No-one wants to work for free.
Only a handful are willing to take the time, energy and focus they normally reserve for work, family, friends and apply them to ideas that are seemingly unformed, goals that are best described as aspirational or projects that may never see the light of day.
Even these folks don’t want to work for free.
So why do these people be they experienced developers, UX designers, project managers, customer representatives, tech students or even “people with an interest in computers” put aside time to bring their considerable skills to “civic tech”?
Ok, a definition is needed for “civic tech”, and here’s mine:
The application of technology to open up opportunities to solve local1 issues by the community directly affected
Here’s one example of such a problem/solution - there are too many taxis with one person driving from the airport thus creating traffic flow issues. Maybe we could create and disseminate an app to passengers that guides those going to the same destination into one cab - 4 cabs with 1 person is now 1 cab with 4 people.
This was an actual app, produced during a hackathon at which app developers, infrastructure experts, city planners and members of the community came together to use the Internet and open systems to sort out their problem.
So that’s what civic-minded developers do, they give their skills, their time and their passion to help communities resolve local issues. But why? Why would a highly paid developer forgo a weekend or a few days salary to do such a thing?
It’s not for free; that’s for sure.
At Hack Miramar, we believe there are 3 main drivers deep within developers that have them volunteering to help.
It’s a funny old world, engineering eh. It’s fast moving with today’s greatest development paradigm quickly becoming tomorrows “old world”. It’s also a slow moving world, with the problems of yesteryear still being the focus for many “IT departments” today.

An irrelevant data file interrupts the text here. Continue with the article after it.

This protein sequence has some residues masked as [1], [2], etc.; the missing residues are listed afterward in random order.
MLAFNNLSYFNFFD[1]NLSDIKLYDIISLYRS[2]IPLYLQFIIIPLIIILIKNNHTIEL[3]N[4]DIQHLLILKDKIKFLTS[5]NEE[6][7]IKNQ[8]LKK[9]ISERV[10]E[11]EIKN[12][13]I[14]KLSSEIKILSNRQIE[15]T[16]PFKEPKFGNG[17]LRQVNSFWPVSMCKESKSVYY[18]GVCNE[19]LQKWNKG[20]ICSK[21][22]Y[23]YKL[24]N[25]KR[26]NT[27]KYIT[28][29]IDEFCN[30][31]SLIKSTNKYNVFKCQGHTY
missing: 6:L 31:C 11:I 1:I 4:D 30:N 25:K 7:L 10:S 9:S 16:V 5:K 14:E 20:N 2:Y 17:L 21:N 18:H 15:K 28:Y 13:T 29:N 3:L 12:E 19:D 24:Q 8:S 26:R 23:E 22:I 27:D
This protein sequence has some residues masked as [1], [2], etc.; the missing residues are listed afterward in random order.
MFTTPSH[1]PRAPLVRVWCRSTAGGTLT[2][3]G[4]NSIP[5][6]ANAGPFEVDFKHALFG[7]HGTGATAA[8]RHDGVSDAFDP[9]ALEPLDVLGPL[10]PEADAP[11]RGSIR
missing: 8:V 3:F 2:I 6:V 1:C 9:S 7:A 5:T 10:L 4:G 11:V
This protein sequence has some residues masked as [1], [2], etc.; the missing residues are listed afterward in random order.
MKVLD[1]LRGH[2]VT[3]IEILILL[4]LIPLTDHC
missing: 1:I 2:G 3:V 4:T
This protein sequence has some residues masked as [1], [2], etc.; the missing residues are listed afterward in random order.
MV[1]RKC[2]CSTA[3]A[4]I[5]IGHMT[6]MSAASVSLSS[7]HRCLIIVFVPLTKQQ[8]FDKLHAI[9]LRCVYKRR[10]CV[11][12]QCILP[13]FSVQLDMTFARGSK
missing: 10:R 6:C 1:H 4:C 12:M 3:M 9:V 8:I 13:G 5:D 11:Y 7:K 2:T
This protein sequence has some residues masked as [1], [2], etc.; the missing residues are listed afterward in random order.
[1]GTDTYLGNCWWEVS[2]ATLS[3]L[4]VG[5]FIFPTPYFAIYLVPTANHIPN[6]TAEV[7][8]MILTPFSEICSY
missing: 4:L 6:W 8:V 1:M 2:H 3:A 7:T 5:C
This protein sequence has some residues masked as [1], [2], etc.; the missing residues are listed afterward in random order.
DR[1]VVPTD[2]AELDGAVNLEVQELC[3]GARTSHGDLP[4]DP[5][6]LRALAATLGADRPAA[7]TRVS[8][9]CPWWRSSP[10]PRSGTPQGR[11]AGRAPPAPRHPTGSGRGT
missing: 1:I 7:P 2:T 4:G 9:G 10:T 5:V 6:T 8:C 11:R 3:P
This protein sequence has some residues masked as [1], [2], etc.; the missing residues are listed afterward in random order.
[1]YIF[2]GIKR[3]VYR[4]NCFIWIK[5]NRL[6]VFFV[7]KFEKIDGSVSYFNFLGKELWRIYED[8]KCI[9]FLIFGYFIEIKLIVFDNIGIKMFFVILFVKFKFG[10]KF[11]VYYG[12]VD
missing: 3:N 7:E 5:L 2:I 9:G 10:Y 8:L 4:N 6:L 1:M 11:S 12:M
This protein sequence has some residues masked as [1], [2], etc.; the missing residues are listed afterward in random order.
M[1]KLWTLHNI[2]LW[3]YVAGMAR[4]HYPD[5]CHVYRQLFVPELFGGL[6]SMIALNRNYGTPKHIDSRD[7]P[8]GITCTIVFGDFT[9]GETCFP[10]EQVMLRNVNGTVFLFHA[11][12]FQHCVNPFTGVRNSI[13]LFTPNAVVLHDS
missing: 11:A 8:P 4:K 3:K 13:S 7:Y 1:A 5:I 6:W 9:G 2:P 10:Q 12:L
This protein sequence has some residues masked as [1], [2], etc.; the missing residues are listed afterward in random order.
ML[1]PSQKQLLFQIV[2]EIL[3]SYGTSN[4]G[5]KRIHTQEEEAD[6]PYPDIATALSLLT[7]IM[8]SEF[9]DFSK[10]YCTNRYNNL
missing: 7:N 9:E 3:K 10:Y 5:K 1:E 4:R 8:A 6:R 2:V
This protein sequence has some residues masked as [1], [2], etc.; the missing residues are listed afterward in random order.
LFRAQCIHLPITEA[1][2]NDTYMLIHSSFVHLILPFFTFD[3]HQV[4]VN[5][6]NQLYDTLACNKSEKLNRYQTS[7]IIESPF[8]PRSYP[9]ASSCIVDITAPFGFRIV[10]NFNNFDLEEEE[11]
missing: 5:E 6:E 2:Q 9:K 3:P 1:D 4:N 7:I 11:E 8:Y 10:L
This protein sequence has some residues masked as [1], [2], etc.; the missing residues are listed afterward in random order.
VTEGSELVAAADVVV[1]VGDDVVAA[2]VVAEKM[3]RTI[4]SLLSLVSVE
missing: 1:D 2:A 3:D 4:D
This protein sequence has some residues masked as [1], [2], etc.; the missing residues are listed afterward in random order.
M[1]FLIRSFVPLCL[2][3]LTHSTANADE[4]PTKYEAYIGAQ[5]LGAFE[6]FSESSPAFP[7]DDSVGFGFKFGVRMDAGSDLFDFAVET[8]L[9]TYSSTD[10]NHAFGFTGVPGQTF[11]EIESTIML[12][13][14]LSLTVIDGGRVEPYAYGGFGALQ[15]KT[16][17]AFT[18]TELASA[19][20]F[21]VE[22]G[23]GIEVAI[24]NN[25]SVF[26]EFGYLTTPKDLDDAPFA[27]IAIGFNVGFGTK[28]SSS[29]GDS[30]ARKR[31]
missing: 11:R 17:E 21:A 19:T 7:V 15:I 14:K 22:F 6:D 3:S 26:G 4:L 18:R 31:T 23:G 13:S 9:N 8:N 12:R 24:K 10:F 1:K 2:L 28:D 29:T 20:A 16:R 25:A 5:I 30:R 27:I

In this fast yet slow world of the professional developers’ world, there is a freedom in “civic tech”. Rarely are traditional problems presented, these are for the Council, the Government agency, “them” to sort out, but civic tech attracts difficult problems or even wicked problems calling on a multitudes of skills, with data from here mashed with systems from there and hung together with a language at the very cutting edge of tech.
Developers love to show you what they can do, and how fast and how beautifully. And civic developer will gladly “do their thing”, stretch their technical wings as long as peer recognition is forthcoming because they love people.
Forget the stereotype you may have of developers living in the basement, coding up a storm and never wanting to see anyone. Developers love people … they may be very picky about who those people are, but gaining peer recognition is one of their joys of life. For some that may be on a grand scale winning prizes but for others is may be a quiet, “Wow, that’s a fantastic solution, top work”, from someone she has long looked up to.
Developers, like everyone but certainly civic developers, also love to know that their work will be used, that it will make a difference, that it will help. And the best will wait, as the UX designers nut out the intricacies of the flow, as the hustlers wrangle as much data as they can, they will wait, listen and learn, “These are good people doing their bit, my time will come.”
And then they get into it, huddled together, sharing code, Slacking out those grrr moments and constantly making sure they’re all working together. It may look like quiet, solitary work, but it’s anything but.
With the problem defined, the goal whiteboard’ed and the sprints are on … but what’s the ‘Playdo’, what will they be using, what data will they have, what APIs are available?
Many civic developers come from a ‘closed shop’ at work where they have a limited and more importantly known set of resources to work with. In the civic world, it is much more open with open data, open source, free flowing of approaches and agility of mind the order of the day. With access to new resources (particularly data but also domain experts), these civic developers can stretch their wings, explore new patterns and gain deeper skill sets and learn innovative techniques.
So how do you engage with developers, how do we grow the pool of ‘civic developers’, by ensuring we let them show off (on their own terms), bring them interesting and like-minded people to play with and supply new, even exclusive, data and resources.
No-one wants to work for free, but everyone wants to grow, make a difference and solve problems.